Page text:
SWEDES IN CHICAGO
by ©Wini Caudell
In 1846 the first party of Swedish immigrants came to Chicago. There were
fifteen families and they had no connection with the emigration movement
started by profit Erik Janson. They were poor and destitute and didn’t understand
a word of English. Coonsul Von Schneidan befriended them and got the men
jobs with two Americans W.B. Ogden and A, Smith. They worked hard and eventually
became successful citizens.
On October 3, 1846, Jonas Olson arrived in Chicago as the head of the party
for Erik Janson who was traveling to Bishop Hill in Henry County. Many of
the followers became disillusioned with Janson and his mission and
refused to follow him and stayed in Chicago. One was Janson’s brother, Jan.
He stayed in Chicago and became the owner of a large farm in Montrose in
Cook County. Others staying were Anders Larsson, John P. Källman, Pehr
Ersson, Petter Hessling, A. Thorsell and ? Källström. They all
lived for a time in the same house on Illinois street between Dearborn avenue
and State street.
In 1847 forty more immigrants came to Chicago and in 1848, one hundred more
There have been Swedish people in Chicago almost from the earliest days of
the city and their population has steadily increased . In the census of 1900
there were at least 48,836 which is second only to Stockholm.
Also in 1900 there were 98,883 persons born of Swedish parents.
A large number of the male population were skilled workman. They were found
in almost every trade and they had the reputation of being honest, hard-working,
skilled and intelligent. They have been credited with making ingenious
and practical inventions also. They are cabinet makers, tailors, builders,
builders and mechanical artisans. In many instances they were responsible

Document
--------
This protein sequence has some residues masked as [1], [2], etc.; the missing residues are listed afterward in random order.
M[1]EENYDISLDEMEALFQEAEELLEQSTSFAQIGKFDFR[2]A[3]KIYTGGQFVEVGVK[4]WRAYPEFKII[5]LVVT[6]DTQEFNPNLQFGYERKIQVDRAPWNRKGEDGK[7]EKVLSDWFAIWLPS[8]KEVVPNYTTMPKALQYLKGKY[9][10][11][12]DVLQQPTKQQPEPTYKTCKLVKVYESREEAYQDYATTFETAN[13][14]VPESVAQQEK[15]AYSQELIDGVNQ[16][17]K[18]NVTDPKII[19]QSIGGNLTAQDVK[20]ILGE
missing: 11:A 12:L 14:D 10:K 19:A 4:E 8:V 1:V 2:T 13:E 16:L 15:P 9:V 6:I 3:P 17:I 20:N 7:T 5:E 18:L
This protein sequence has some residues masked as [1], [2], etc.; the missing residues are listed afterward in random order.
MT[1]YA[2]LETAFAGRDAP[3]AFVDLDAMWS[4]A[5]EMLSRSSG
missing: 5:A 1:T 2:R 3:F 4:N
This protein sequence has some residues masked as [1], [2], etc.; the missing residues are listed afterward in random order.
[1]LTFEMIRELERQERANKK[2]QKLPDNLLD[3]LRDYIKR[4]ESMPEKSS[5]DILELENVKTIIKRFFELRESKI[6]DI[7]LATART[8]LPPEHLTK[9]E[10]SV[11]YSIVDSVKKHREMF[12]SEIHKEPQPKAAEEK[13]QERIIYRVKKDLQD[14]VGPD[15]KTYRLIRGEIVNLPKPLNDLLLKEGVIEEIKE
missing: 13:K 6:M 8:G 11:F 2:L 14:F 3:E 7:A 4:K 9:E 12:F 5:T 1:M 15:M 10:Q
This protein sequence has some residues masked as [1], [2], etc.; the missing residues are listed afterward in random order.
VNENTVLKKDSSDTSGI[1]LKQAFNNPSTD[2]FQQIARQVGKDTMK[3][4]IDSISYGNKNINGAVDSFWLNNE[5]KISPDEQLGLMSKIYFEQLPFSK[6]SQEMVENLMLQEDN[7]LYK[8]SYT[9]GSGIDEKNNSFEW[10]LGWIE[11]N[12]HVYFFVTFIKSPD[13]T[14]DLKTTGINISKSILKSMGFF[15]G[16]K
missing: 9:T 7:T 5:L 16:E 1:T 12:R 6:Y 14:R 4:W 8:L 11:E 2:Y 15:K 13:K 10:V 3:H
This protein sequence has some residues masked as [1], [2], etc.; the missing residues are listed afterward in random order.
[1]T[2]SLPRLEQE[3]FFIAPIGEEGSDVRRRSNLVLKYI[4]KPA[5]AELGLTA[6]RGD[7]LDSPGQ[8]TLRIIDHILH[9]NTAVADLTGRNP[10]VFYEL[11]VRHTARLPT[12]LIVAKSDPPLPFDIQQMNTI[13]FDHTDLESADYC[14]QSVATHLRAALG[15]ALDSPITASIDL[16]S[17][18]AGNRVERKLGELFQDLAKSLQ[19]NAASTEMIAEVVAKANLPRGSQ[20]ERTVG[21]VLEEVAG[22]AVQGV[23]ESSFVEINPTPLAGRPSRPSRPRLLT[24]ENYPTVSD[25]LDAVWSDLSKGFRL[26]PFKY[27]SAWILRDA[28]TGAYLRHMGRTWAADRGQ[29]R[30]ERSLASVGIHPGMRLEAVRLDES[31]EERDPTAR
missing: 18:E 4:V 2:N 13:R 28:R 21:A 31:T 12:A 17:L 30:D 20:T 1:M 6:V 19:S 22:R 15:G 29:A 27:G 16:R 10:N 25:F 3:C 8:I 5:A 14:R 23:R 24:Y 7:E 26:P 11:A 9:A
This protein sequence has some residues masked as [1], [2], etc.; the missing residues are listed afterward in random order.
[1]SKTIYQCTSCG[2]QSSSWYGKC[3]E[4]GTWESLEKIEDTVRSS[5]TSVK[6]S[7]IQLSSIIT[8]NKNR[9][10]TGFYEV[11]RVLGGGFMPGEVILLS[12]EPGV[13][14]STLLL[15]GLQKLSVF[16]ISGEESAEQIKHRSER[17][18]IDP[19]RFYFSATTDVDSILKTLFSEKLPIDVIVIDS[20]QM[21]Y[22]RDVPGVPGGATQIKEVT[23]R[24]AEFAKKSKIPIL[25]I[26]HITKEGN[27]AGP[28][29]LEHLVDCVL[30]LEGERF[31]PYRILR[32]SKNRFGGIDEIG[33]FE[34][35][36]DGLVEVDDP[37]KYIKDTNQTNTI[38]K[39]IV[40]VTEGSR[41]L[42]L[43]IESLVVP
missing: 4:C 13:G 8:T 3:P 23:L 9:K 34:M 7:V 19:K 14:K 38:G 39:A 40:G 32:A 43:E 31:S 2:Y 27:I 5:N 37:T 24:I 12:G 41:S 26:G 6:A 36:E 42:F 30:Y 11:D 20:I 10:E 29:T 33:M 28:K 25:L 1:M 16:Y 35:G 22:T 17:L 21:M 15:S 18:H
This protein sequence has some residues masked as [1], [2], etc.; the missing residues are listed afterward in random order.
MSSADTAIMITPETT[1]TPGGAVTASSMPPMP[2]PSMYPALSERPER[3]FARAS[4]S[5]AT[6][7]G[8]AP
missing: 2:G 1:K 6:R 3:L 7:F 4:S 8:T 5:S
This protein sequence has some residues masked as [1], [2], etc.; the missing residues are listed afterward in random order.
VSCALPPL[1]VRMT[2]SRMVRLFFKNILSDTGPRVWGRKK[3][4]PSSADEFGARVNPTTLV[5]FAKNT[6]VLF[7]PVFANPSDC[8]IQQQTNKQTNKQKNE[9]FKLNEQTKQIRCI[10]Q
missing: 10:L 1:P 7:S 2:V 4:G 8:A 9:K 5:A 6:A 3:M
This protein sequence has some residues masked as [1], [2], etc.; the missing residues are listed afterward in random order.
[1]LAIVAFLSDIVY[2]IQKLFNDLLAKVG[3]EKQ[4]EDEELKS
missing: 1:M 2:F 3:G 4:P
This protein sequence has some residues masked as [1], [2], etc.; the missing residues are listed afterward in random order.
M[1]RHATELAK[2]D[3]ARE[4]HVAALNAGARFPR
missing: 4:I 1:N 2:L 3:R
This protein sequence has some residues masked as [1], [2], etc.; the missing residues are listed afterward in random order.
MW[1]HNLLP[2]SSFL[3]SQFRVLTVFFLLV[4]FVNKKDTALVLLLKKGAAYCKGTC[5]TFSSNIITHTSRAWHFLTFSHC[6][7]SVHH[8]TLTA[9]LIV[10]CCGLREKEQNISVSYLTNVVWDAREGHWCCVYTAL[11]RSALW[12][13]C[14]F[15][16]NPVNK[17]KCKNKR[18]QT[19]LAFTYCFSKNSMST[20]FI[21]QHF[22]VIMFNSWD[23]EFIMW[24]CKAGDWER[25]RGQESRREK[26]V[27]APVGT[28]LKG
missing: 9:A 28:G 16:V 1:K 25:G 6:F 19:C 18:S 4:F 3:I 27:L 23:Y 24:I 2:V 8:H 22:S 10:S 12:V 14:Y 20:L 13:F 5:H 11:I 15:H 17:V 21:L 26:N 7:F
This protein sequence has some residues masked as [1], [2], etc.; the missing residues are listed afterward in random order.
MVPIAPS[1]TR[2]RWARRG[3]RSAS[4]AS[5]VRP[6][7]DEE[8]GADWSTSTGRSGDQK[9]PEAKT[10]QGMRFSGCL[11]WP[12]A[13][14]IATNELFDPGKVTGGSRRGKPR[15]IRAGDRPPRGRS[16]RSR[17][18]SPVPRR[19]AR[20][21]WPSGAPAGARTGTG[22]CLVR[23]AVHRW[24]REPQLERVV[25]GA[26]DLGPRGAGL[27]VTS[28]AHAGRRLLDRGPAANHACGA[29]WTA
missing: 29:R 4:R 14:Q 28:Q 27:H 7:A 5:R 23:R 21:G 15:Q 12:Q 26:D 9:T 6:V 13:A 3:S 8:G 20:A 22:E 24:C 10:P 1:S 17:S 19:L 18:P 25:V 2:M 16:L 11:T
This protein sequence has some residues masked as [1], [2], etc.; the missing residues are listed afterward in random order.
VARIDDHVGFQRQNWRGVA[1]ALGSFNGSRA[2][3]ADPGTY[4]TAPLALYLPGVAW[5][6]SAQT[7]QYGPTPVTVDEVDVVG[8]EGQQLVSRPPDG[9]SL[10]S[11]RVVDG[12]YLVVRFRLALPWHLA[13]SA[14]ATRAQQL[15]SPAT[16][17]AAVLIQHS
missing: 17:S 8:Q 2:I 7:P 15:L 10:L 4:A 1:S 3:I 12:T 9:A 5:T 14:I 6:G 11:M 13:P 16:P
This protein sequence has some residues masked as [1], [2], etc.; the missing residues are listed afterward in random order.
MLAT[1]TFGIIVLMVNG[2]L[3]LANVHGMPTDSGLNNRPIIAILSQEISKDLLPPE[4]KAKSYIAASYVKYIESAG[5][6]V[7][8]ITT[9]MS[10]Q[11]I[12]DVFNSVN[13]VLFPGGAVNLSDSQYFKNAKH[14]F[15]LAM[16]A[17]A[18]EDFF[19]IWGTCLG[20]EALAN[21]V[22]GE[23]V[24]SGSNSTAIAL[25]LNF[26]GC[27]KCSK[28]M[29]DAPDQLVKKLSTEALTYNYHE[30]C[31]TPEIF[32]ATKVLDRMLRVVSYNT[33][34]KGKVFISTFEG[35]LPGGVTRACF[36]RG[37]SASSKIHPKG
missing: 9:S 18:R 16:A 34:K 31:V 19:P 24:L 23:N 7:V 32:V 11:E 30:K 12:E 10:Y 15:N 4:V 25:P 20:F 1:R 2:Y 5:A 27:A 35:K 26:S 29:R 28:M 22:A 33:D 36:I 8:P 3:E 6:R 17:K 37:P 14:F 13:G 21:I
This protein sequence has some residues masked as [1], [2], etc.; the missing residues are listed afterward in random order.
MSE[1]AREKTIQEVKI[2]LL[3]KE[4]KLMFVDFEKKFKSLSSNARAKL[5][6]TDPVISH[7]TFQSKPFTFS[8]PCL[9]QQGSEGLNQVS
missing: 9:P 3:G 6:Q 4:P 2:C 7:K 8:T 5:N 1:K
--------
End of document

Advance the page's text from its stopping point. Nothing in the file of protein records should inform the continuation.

for building up large industrial companies of their own.
The Swedes main goal was to get a home of their own and many worked hard,
got loans and property and built their own homes. They are often Republicans
and voted in large numbers taking great pride in their new country. They
formed an organization known as The Swedish-American Central Republican Club
of Cook Co.
The Swedes are known for their religious beliefs and by 1905 in Chicago there
were 41 Swedish Lutheran congregations with memberships totaling 15,000 ,
the Swedish Methodists had 18 congregations totaling 2,520 members and the
Swedish Baptists had 11 congregations totaling 2,588. Every congregation
carried on extensive work in education and charity. The Lutherans controlled
and maintained the Augustana Hospital one of the most prominent institutions
of it’s kind in Chicago. Martin Luther College was founded by them in 1892
but discontinued in 1896. They maintained a home for the aged called Bethany
Home in Chicago. The Swedish Baptists constructed their own theological institute
located in Morgan Park and supported an old age home named Fridhem.
Swedish Fraternal Socities and Lodges
At one time it was thought to be about a hundred of the organizations in
Chicago. Many were designed for their pleasure as well as helping with sick
benefits, and funeral expenses of it’s many members. The two
main ones were The independent Order of Svithiod and The independent Order
of the Vikings (Vikinggarne) The Svithiod had 38 lodges and 16 ladies guilds.
The Vikings had 30 lodges and 15 ladies gulds. . There were 10 lodges of
Good Templars, four other temperance societies, a number of lodges of Scandinavian
Brotherhood of America, also Free Masons and Odd Fellows. Also Swedish Societie’s
Old Peoples Home Association and Swedish National Association.
In the early 1900’s there were at least eight large weekly newspapers published
in Chicago. The four largest being “Hamlandet”(The Home Land), Svenska Tribunen-Nyheter
( Swedish Tribune Newspaper)”, “Svenska Amerikananren” (The Swedish American)
and Svenska Kuriren (Swedish Currior). The other Four were “ Sändbudet”,
“Nya Vecko Posten” “Mission Vännen and “Chicago Bladet”.
A general publishing company was first started in Chicago by the Swedish
Lutheran Publication Society.
Some of these newspapers are still researchable through the Swenson Center at Augustana
in Rock Island. They have a web site that will tell you which newspapers
Sources: History of the Swedes in Illinois-1908
A Folk Divided by H. Arnold Barton
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